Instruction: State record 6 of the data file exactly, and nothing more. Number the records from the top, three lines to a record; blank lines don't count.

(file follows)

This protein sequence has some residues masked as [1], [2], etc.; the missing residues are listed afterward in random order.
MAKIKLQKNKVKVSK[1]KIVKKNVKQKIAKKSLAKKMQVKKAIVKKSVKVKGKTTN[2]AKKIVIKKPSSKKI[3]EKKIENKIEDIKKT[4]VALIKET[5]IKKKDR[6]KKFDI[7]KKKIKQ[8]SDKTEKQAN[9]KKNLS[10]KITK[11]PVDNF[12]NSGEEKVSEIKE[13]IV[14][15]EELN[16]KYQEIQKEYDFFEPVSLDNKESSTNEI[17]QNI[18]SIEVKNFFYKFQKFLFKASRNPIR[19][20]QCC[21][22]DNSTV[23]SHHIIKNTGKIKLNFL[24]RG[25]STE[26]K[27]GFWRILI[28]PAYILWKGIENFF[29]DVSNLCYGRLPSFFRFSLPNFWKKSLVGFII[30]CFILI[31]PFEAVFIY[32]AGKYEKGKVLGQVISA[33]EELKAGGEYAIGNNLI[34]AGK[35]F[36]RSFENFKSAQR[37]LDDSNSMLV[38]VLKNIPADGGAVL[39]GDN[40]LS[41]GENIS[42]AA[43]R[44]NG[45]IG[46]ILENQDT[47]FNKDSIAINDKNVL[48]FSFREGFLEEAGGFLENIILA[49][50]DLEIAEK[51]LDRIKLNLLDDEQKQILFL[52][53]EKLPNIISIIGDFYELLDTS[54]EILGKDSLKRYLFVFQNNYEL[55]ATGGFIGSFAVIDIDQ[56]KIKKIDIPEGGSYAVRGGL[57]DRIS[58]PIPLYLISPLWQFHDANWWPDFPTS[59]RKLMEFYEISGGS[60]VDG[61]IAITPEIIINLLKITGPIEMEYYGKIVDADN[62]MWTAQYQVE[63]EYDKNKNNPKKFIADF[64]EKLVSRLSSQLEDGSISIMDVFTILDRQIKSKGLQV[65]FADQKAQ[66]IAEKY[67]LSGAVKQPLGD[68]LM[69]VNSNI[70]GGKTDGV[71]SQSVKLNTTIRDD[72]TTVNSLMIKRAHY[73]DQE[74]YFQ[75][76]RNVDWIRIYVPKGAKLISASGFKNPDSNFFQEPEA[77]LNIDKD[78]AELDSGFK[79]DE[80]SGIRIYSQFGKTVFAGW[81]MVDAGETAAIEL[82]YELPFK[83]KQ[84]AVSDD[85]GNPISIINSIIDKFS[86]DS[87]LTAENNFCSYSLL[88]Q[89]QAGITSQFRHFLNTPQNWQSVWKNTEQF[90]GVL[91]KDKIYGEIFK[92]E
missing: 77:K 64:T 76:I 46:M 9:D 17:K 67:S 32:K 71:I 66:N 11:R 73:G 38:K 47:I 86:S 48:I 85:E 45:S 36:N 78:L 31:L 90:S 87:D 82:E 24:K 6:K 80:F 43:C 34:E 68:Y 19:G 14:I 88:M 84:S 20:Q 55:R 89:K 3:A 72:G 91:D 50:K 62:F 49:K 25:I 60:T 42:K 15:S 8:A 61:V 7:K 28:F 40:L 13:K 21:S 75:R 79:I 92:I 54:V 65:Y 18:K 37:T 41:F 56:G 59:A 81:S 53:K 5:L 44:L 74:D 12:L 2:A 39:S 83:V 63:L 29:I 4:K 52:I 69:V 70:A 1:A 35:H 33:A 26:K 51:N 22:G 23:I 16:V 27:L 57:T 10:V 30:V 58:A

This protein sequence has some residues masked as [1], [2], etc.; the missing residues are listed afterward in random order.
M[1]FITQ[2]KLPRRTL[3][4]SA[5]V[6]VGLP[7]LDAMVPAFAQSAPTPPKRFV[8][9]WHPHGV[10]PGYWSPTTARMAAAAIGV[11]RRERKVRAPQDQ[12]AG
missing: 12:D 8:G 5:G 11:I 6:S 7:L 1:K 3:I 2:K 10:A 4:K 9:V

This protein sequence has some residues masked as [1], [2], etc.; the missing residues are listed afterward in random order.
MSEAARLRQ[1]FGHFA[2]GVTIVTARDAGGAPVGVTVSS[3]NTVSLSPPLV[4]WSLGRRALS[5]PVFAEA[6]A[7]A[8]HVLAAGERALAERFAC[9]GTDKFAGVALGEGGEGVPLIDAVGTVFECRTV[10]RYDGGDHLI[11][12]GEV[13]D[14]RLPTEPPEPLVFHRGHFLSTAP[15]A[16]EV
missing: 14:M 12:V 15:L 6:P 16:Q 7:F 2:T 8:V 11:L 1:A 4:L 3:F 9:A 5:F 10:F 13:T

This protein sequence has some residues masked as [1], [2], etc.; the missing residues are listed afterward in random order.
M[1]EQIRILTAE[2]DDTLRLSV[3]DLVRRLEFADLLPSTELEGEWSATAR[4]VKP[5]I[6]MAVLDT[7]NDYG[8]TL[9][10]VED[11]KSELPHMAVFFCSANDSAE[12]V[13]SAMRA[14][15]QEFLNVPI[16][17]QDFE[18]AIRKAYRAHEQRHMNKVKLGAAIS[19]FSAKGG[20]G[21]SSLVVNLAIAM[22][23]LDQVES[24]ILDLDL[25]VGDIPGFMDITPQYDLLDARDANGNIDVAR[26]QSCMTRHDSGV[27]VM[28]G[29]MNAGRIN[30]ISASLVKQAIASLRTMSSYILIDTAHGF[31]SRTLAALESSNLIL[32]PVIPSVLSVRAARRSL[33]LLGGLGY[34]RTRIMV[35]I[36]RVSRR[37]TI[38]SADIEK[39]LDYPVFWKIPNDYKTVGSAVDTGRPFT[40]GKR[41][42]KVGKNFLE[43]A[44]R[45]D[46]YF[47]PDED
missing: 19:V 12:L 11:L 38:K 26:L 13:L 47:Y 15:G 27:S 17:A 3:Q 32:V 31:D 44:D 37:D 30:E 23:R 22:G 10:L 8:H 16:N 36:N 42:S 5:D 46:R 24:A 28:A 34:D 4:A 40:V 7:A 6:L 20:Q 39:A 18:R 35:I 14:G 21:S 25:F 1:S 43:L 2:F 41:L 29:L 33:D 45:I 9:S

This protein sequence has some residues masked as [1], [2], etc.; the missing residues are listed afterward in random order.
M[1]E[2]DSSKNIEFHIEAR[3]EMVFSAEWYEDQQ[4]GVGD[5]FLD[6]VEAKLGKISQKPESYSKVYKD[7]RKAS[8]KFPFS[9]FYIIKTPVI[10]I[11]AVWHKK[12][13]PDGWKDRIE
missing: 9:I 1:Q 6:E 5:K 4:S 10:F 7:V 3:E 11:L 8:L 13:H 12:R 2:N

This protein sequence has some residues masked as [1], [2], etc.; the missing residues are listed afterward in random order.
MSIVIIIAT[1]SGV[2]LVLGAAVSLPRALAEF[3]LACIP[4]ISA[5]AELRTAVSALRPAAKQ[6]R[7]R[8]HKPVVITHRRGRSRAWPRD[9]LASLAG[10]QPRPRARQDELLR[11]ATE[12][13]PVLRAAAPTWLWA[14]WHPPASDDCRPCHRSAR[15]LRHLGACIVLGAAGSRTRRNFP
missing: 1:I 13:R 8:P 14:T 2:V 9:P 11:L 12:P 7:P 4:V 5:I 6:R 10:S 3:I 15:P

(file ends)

This protein sequence has some residues masked as [1], [2], etc.; the missing residues are listed afterward in random order.
MSIVIIIAT[1]SGV[2]LVLGAAVSLPRALAEF[3]LACIP[4]ISA[5]AELRTAVSALRPAAKQ[6]R[7]R[8]HKPVVITHRRGRSRAWPRD[9]LASLAG[10]QPRPRARQDELLR[11]ATE[12][13]PVLRAAAPTWLWA[14]WHPPASDDCRPCHRSAR[15]LRHLGACIVLGAAGSRTRRNFP
missing: 1:I 13:R 8:P 14:T 2:V 9:P 11:L 12:P 7:P 4:V 5:I 6:R 10:S 3:I 15:P